Antarctica has various places of worship and an increasing demand for religious services and construction of sacred architecture on the continent. In spite of the famous saying "below 40 degrees south there is no law; below 50 degrees south there is no God" the exploration of the continent was in fact closely connected to religious activities with contributions from many adherents (e.g. Jesuit geophysicists). Some of the early religious buildings are now protected as important historical monuments. Christian buildings are the only religious buildings on the continent.
A cross on Wind Vane Hill, Cape Evans, was erected by the Ross Sea Party, led by Captain Aeneas Mackintosh, of Sir Ernest Shackleton's Imperial Trans-Antarctic Expedition of 1914-1917, in memory of three members of the party who died in the vicinity in 1916. The cross has been designated a Historic Site or Monument (HSM 17), following a proposal by New Zealand and the United Kingdom to the Antarctic Treaty Consultative Meeting.
The first complete religious service in Antarctica was performed in 1947 by William Menster (1913-2007), Lieutenant Commander of the United States Navy during Operation Highjump. During a Catholic service held in a tent set up on land, he consecrated Antarctica. Ministering to approximately 2,000 men from a variety of Christian denominations gave him experience in leading ecumenical services.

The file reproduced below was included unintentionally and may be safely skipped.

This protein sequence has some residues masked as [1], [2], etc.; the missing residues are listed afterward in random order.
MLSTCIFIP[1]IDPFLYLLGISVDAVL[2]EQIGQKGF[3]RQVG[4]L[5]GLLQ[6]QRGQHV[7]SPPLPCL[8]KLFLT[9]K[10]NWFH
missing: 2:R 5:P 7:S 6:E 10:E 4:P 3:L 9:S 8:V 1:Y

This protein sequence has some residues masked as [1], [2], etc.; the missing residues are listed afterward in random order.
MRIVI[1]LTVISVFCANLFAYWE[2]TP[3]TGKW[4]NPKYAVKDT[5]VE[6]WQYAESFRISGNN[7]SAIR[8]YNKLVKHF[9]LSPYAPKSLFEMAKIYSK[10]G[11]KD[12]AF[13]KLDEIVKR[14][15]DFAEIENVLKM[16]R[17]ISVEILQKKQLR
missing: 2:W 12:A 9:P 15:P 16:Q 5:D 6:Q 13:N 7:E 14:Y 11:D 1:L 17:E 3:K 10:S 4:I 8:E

Although they are used mostly for Christian worship, the Chapel of the Snows has also been used for Buddhist and Bahai ceremonies. Some of the buildings are among historically important sites and under protection, such as the Chilean Captain Arturo Prat Base's wooden cross and a Statue of Our Lady of the Carmel.
While the Pakistan program at Jinnah Antarctic Station brought Muslims to Antarctica in 1991, there are currently no mosques on the continent or on any of the outlying islands, as the most optimal ways of observing Islamic religious customs there are still being determined.
Around 1900, whaling stations and expedition camps were erected in the larger area. After World War II, some military expeditions explored the region. The International Geophysical Year (1957-1958) marked the end of a long period during the Cold War when scientific interchange between East and West had been seriously interrupted and has since contributed to civil scientific exploration. Since the 1950s, most stations in Antarctica have been constructed exclusively for scientific research. Extended stays in the region can be an extremely stressful experience for the researchers who often have been separated from their families for months at a time. Jesuits, which have had a long tradition of geophysical research in Antarctica, contributed as well to the early Antarctic missions. Notable Jesuit seismicity scholars like Edward A. Bradley (compare Bradley Nunatak), Henry F. Birkenhauer (compare Birkenhauer Island) and J. Joseph Lynch and Daniel J. Linehan have been among those.